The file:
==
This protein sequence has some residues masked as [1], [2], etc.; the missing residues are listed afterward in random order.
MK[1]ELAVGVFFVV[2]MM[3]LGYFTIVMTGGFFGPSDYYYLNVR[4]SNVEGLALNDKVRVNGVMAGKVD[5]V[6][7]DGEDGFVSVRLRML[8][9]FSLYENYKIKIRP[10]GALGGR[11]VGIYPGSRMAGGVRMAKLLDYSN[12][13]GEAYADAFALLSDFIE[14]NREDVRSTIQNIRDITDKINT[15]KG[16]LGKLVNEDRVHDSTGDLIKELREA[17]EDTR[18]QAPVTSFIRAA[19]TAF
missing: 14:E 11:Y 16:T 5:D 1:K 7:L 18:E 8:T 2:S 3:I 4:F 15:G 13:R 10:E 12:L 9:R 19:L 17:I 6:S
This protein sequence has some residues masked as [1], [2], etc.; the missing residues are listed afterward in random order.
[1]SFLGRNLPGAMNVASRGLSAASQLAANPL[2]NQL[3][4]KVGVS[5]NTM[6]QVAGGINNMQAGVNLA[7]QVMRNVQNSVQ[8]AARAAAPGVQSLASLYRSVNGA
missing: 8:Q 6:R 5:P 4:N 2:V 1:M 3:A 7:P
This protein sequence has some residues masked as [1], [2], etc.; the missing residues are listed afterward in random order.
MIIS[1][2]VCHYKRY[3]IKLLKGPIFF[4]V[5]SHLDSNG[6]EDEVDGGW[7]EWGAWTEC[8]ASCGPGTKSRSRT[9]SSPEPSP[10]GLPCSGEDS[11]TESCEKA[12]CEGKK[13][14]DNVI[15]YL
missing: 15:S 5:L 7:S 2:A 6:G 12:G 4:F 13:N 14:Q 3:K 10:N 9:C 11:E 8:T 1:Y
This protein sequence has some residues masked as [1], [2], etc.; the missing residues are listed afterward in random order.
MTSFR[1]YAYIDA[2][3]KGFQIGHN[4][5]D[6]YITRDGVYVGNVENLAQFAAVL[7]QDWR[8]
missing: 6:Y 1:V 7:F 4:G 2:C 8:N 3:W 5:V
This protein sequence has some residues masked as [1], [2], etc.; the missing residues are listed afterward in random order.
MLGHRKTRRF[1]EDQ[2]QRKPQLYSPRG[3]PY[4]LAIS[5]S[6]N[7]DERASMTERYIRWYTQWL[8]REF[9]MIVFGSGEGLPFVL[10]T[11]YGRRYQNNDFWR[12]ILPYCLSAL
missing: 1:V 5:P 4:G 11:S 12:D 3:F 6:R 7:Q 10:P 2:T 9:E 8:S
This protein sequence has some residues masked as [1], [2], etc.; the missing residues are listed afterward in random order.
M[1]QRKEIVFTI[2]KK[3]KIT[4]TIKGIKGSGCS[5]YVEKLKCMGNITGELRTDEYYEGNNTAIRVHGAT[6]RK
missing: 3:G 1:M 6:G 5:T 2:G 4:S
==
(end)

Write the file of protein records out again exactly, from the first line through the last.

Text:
This protein sequence has some residues masked as [1], [2], etc.; the missing residues are listed afterward in random order.
MK[1]ELAVGVFFVV[2]MM[3]LGYFTIVMTGGFFGPSDYYYLNVR[4]SNVEGLALNDKVRVNGVMAGKVD[5]V[6][7]DGEDGFVSVRLRML[8][9]FSLYENYKIKIRP[10]GALGGR[11]VGIYPGSRMAGGVRMAKLLDYSN[12][13]GEAYADAFALLSDFIE[14]NREDVRSTIQNIRDITDKINT[15]KG[16]LGKLVNEDRVHDSTGDLIKELREA[17]EDTR[18]QAPVTSFIRAA[19]TAF
missing: 14:E 11:Y 16:T 5:D 1:K 7:L 18:E 8:T 2:S 3:I 4:F 15:G 13:R 10:E 12:L 9:R 19:L 17:I 6:S
This protein sequence has some residues masked as [1], [2], etc.; the missing residues are listed afterward in random order.
[1]SFLGRNLPGAMNVASRGLSAASQLAANPL[2]NQL[3][4]KVGVS[5]NTM[6]QVAGGINNMQAGVNLA[7]QVMRNVQNSVQ[8]AARAAAPGVQSLASLYRSVNGA
missing: 8:Q 6:R 5:P 4:N 2:V 1:M 3:A 7:P
This protein sequence has some residues masked as [1], [2], etc.; the missing residues are listed afterward in random order.
MIIS[1][2]VCHYKRY[3]IKLLKGPIFF[4]V[5]SHLDSNG[6]EDEVDGGW[7]EWGAWTEC[8]ASCGPGTKSRSRT[9]SSPEPSP[10]GLPCSGEDS[11]TESCEKA[12]CEGKK[13][14]DNVI[15]YL
missing: 15:S 5:L 7:S 2:A 6:G 12:G 4:F 13:N 14:Q 3:K 10:N 9:C 11:E 8:T 1:Y
This protein sequence has some residues masked as [1], [2], etc.; the missing residues are listed afterward in random order.
MTSFR[1]YAYIDA[2][3]KGFQIGHN[4][5]D[6]YITRDGVYVGNVENLAQFAAVL[7]QDWR[8]
missing: 6:Y 1:V 7:F 4:G 2:C 8:N 3:W 5:V
This protein sequence has some residues masked as [1], [2], etc.; the missing residues are listed afterward in random order.
MLGHRKTRRF[1]EDQ[2]QRKPQLYSPRG[3]PY[4]LAIS[5]S[6]N[7]DERASMTERYIRWYTQWL[8]REF[9]MIVFGSGEGLPFVL[10]T[11]YGRRYQNNDFWR[12]ILPYCLSAL
missing: 1:V 5:P 4:G 11:S 12:D 3:F 6:R 7:Q 10:P 2:T 9:E 8:S
This protein sequence has some residues masked as [1], [2], etc.; the missing residues are listed afterward in random order.
M[1]QRKEIVFTI[2]KK[3]KIT[4]TIKGIKGSGCS[5]YVEKLKCMGNITGELRTDEYYEGNNTAIRVHGAT[6]RK
missing: 3:G 1:M 6:G 5:T 2:G 4:S